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    Trump campaign, GOP seize on Hunter Biden verdict to escalate attacks on father

    By Alexandra Hutzler,


    Donald Trump's 2024 campaign, and many of the former president's Republican allies, are seizing on Hunter Biden's conviction to escalate attacks on President Joe Biden .

    The Trump team, shortly after the guilty verdict was handed down in the younger Biden's federal gun trial, sought to shift focus, without evidence, to claims about the family's alleged foreign business dealings.

    "This trial has been nothing more than a distraction from the real crimes of the Biden Crime Family, which has raked in tens of millions of dollars from China, Russia and Ukraine," Karoline Leavitt, the Trump campaign's national press secretary, said in a statement. "Crooked Joe Biden’s reign over the Biden Family Criminal Empire is all coming to an end on November 5th, and never again will a Biden sell government access for personal profit."

    MORE: What's next for Hunter Biden following conviction on federal gun charges

    House Oversight Committee Chairman James Comer, who is leading the GOP's stalled impeachment inquiry into President Biden, offered similar unfounded claims.

    "Today's verdict is a step toward accountability but until the Department of Justice investigates everyone involved in the Bidens' corrupt influence peddling schemes that generated over $18 million in foreign payments to the Biden family, it will be clear department officials continue to cover for the Big Guy, Joe Biden," Comer said.
    Rick Scuteri/AP, FILE - PHOTO: Republican presidential candidate former President Donald Trump speaks at a campaign rally, June 6, 2024, in Phoenix.

    Republicans have long alleged wrongdoing in Hunter Biden and James Biden's overseas business affairs, and that President Biden was involved, but have yet to yield any concrete evidence against the president.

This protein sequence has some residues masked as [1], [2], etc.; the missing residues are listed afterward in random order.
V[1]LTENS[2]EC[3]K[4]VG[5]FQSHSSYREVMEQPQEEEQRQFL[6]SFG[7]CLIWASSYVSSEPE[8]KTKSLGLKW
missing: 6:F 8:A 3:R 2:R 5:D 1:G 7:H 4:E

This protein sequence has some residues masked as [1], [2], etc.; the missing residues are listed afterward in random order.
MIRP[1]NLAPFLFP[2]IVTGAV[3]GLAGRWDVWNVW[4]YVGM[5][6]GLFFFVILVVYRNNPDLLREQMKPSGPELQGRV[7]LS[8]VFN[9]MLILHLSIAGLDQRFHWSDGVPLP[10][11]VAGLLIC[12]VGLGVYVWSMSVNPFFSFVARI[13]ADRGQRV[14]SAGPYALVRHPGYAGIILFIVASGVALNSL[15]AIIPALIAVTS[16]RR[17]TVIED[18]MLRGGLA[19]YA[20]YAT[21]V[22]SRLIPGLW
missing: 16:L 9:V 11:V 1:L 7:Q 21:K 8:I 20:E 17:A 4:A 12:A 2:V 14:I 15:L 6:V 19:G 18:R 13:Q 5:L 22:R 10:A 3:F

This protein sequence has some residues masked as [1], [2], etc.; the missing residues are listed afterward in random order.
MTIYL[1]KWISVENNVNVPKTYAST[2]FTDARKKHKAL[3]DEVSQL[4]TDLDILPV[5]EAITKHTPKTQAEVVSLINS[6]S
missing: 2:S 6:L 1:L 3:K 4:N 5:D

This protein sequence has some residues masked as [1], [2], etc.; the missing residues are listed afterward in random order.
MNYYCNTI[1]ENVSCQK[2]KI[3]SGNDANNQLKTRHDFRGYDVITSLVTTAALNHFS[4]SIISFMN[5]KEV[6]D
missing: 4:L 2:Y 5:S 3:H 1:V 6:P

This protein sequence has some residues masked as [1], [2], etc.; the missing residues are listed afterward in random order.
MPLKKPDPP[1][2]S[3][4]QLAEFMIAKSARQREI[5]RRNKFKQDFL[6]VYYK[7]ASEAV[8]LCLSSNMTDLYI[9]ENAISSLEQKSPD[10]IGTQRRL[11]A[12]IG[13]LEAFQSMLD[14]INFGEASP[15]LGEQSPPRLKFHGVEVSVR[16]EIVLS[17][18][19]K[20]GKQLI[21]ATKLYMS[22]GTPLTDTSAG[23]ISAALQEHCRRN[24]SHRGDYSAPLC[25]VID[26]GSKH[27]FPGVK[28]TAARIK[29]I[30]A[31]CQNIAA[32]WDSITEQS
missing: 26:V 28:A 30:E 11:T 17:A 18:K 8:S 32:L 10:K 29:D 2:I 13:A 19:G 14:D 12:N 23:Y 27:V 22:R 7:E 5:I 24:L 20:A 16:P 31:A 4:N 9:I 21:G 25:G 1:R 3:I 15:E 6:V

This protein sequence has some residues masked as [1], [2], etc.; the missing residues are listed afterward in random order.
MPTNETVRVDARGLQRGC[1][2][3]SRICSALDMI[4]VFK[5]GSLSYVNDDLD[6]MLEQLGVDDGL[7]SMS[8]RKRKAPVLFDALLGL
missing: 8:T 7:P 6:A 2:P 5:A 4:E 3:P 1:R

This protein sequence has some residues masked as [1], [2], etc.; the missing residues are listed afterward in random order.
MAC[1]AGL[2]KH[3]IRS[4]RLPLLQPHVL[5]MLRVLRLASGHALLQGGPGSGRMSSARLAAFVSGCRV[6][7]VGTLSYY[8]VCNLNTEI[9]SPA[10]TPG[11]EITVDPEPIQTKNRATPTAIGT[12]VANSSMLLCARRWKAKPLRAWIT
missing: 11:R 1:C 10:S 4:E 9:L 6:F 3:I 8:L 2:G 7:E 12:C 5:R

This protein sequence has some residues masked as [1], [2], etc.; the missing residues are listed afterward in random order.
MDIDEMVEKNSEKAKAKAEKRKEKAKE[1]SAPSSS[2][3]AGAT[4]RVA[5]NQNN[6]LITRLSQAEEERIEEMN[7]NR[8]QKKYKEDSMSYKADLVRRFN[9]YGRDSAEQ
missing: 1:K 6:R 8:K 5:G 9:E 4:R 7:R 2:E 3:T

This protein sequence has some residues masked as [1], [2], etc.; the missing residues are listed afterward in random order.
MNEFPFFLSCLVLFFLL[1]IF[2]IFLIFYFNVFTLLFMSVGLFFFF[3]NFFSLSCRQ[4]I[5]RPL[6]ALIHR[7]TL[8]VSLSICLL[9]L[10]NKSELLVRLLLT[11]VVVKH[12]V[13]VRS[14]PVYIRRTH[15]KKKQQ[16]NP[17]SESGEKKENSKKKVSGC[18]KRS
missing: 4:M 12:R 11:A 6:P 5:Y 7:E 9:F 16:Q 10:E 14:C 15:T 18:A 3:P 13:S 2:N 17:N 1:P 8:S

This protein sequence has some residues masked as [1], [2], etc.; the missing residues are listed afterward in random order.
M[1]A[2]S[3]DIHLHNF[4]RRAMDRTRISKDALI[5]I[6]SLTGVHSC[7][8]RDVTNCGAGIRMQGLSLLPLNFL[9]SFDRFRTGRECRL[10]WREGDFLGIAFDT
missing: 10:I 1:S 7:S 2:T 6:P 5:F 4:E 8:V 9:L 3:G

Rep. Elise Stefanik, the No. 3 House Republican, said the verdict against Hunter Biden was "step one" and that the party "will continue" to investigate the family.

    House Speaker Mike Johnson, asked about the verdict, told reporters it was "appropriate" as there was "overwhelming" evidence against Hunter Biden.

    Though when asked if the outcome undercut his claims of a two-tiered justice system -- assertions echoed by many Republicans amid Trump's legal woes -- Johnson said no.

    “All the charges that have been brought against him [Trump] have been obviously brought for political purposes," Johnson said. "Hunter Biden is a separate instance.”
    J. Scott Applewhite/AP - PHOTO: Speaker of the House Mike Johnson meets with reporters to condemn former President Donald Trump's guilty conviction in a New York court last week, at the Capitol, June 4, 2024.

    Hunter Biden was indicted in September by special counsel David Weiss on two counts related to false statements in purchasing the firearm and a third count of illegally obtaining a firearm while addicted to drugs. The indictment came after a plea deal with the federal government fell apart.

    The failed plea agreement was highly criticized by Republicans, who on Tuesday to continue to call it a "sweetheart deal."

    "They want you to forget DOJ was giving Hunter Biden a sweetheart deal with FULL immunity for ALL crimes against the United States until the Judge asked questions," said Sen. Eric Schmitt, a Missouri Republican.

    After a weeklong trial, a jury found the younger Biden guilty on all three counts after deliberating for just three hours.

    MORE: Biden shows support for son Hunter after conviction, says he will respect verdict

    In a statement, his attorney Abbe Lowell said they will continue to pursue legal avenues available to challenge the outcome.

    President Biden, in his first comment on the conviction, expressed love for his son and said he respected the verdict and judicial process.

    "Jill and I will always be there for Hunter and the rest of our family with our love and support," President Biden said. "Nothing will ever change that."

    ABC News' Soorin Kim, Arthur Jones and Allison Pecorin contributed to this report.

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